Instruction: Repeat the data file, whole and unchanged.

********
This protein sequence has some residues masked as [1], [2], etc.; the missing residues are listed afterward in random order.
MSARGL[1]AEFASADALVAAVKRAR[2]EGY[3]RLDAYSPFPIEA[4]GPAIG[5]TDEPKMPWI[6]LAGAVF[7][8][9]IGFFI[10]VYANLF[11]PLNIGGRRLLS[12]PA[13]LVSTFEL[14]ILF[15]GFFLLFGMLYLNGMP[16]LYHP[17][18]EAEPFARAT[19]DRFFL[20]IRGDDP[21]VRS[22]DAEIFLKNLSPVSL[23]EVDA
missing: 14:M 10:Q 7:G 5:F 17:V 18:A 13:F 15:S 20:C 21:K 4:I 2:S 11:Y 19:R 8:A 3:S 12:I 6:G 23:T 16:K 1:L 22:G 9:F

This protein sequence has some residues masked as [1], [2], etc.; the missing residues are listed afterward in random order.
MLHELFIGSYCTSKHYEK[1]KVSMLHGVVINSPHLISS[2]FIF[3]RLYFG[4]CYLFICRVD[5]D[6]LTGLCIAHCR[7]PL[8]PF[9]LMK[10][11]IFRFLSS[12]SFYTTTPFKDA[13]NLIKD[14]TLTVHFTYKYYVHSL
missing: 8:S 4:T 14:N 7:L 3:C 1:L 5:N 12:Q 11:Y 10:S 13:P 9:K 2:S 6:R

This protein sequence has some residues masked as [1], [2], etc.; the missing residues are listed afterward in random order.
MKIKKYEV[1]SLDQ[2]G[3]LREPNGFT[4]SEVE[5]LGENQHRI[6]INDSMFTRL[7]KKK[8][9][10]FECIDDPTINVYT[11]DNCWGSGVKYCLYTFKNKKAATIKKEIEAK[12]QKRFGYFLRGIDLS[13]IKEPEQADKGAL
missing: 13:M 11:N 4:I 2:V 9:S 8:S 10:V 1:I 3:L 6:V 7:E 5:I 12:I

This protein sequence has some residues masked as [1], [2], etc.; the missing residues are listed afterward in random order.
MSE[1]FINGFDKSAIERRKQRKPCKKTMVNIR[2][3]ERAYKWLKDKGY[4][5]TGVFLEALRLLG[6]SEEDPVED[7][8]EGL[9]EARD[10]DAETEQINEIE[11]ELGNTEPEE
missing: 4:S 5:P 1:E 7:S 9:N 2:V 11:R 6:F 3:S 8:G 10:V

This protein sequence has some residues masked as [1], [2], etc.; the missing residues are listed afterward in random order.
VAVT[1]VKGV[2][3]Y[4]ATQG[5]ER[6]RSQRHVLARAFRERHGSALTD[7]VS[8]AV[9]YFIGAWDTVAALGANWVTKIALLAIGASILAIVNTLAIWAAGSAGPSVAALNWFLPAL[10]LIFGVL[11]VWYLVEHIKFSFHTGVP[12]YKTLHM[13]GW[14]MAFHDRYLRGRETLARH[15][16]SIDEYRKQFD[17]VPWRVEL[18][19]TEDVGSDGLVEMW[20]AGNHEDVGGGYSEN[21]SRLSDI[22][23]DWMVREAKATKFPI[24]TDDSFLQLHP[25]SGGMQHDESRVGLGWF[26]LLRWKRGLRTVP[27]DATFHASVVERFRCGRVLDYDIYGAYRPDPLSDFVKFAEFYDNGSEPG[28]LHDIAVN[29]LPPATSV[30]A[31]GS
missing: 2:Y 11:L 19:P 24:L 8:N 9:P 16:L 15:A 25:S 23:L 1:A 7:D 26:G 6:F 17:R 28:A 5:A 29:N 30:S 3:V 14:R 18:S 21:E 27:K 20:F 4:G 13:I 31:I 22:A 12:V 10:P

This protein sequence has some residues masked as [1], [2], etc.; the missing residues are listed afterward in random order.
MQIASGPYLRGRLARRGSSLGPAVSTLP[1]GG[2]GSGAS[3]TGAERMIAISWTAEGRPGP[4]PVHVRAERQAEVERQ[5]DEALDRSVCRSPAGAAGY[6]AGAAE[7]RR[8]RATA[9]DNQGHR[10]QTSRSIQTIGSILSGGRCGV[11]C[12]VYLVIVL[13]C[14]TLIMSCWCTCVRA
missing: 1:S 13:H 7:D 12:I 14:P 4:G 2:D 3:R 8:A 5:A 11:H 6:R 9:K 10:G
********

This protein sequence has some residues masked as [1], [2], etc.; the missing residues are listed afterward in random order.
MSARGL[1]AEFASADALVAAVKRAR[2]EGY[3]RLDAYSPFPIEA[4]GPAIG[5]TDEPKMPWI[6]LAGAVF[7][8][9]IGFFI[10]VYANLF[11]PLNIGGRRLLS[12]PA[13]LVSTFEL[14]ILF[15]GFFLLFGMLYLNGMP[16]LYHP[17][18]EAEPFARAT[19]DRFFL[20]IRGDDP[21]VRS[22]DAEIFLKNLSPVSL[23]EVDA
missing: 14:M 10:Q 7:G 5:F 17:V 18:A 13:F 15:S 20:C 21:K 4:I 2:S 11:Y 19:R 8:A 3:S 12:I 6:G 23:T 16:K 1:L 22:G 9:F

This protein sequence has some residues masked as [1], [2], etc.; the missing residues are listed afterward in random order.
MLHELFIGSYCTSKHYEK[1]KVSMLHGVVINSPHLISS[2]FIF[3]RLYFG[4]CYLFICRVD[5]D[6]LTGLCIAHCR[7]PL[8]PF[9]LMK[10][11]IFRFLSS[12]SFYTTTPFKDA[13]NLIKD[14]TLTVHFTYKYYVHSL
missing: 8:S 4:T 14:N 7:L 3:C 1:L 5:N 12:Q 11:Y 10:S 13:P 9:K 2:S 6:R

This protein sequence has some residues masked as [1], [2], etc.; the missing residues are listed afterward in random order.
MKIKKYEV[1]SLDQ[2]G[3]LREPNGFT[4]SEVE[5]LGENQHRI[6]INDSMFTRL[7]KKK[8][9][10]FECIDDPTINVYT[11]DNCWGSGVKYCLYTFKNKKAATIKKEIEAK[12]QKRFGYFLRGIDLS[13]IKEPEQADKGAL
missing: 13:M 11:N 4:I 2:V 9:S 8:S 10:V 1:I 3:L 6:V 7:E 5:I 12:I

This protein sequence has some residues masked as [1], [2], etc.; the missing residues are listed afterward in random order.
MSE[1]FINGFDKSAIERRKQRKPCKKTMVNIR[2][3]ERAYKWLKDKGY[4][5]TGVFLEALRLLG[6]SEEDPVED[7][8]EGL[9]EARD[10]DAETEQINEIE[11]ELGNTEPEE
missing: 4:S 5:P 1:E 7:S 9:N 2:V 11:R 6:F 3:S 8:G 10:V

This protein sequence has some residues masked as [1], [2], etc.; the missing residues are listed afterward in random order.
VAVT[1]VKGV[2][3]Y[4]ATQG[5]ER[6]RSQRHVLARAFRERHGSALTD[7]VS[8]AV[9]YFIGAWDTVAALGANWVTKIALLAIGASILAIVNTLAIWAAGSAGPSVAALNWFLPAL[10]LIFGVL[11]VWYLVEHIKFSFHTGVP[12]YKTLHM[13]GW[14]MAFHDRYLRGRETLARH[15][16]SIDEYRKQFD[17]VPWRVEL[18][19]TEDVGSDGLVEMW[20]AGNHEDVGGGYSEN[21]SRLSDI[22][23]DWMVREAKATKFPI[24]TDDSFLQLHP[25]SGGMQHDESRVGLGWF[26]LLRWKRGLRTVP[27]DATFHASVVERFRCGRVLDYDIYGAYRPDPLSDFVKFAEFYDNGSEPG[28]LHDIAVN[29]LPPATSV[30]A[31]GS
missing: 2:Y 11:L 19:P 24:L 8:N 9:P 16:L 15:A 25:S 23:L 1:A 7:D 26:G 6:F 17:R 28:A 5:A 29:N 30:S 3:V 14:R 18:S 21:E 27:K 20:F 4:G 13:I 31:I 22:A 12:V 10:P

This protein sequence has some residues masked as [1], [2], etc.; the missing residues are listed afterward in random order.
MQIASGPYLRGRLARRGSSLGPAVSTLP[1]GG[2]GSGAS[3]TGAERMIAISWTAEGRPGP[4]PVHVRAERQAEVERQ[5]DEALDRSVCRSPAGAAGY[6]AGAAE[7]RR[8]RATA[9]DNQGHR[10]QTSRSIQTIGSILSGGRCGV[11]C[12]VYLVIVL[13]C[14]TLIMSCWCTCVRA
missing: 1:S 13:H 7:D 12:I 14:P 4:G 2:D 3:R 8:A 5:A 11:H 6:R 9:K 10:G